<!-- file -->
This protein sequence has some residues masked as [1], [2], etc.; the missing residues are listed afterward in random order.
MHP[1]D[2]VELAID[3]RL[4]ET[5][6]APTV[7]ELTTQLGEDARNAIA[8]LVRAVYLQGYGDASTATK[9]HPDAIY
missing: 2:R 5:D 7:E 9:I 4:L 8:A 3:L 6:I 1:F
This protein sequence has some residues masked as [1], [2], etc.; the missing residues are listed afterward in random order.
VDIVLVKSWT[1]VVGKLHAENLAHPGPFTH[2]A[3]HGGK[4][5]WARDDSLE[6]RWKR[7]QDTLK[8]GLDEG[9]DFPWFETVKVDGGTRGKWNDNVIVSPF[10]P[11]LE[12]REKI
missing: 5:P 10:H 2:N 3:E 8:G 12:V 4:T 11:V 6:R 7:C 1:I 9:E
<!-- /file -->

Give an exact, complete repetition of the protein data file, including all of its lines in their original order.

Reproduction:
This protein sequence has some residues masked as [1], [2], etc.; the missing residues are listed afterward in random order.
MHP[1]D[2]VELAID[3]RL[4]ET[5][6]APTV[7]ELTTQLGEDARNAIA[8]LVRAVYLQGYGDASTATK[9]HPDAIY
missing: 2:R 5:D 7:E 9:I 4:L 8:A 3:L 6:I 1:F
This protein sequence has some residues masked as [1], [2], etc.; the missing residues are listed afterward in random order.
VDIVLVKSWT[1]VVGKLHAENLAHPGPFTH[2]A[3]HGGK[4][5]WARDDSLE[6]RWKR[7]QDTLK[8]GLDEG[9]DFPWFETVKVDGGTRGKWNDNVIVSPF[10]P[11]LE[12]REKI
missing: 5:P 10:H 2:N 3:E 8:G 12:V 4:T 11:V 6:R 7:C 1:I 9:E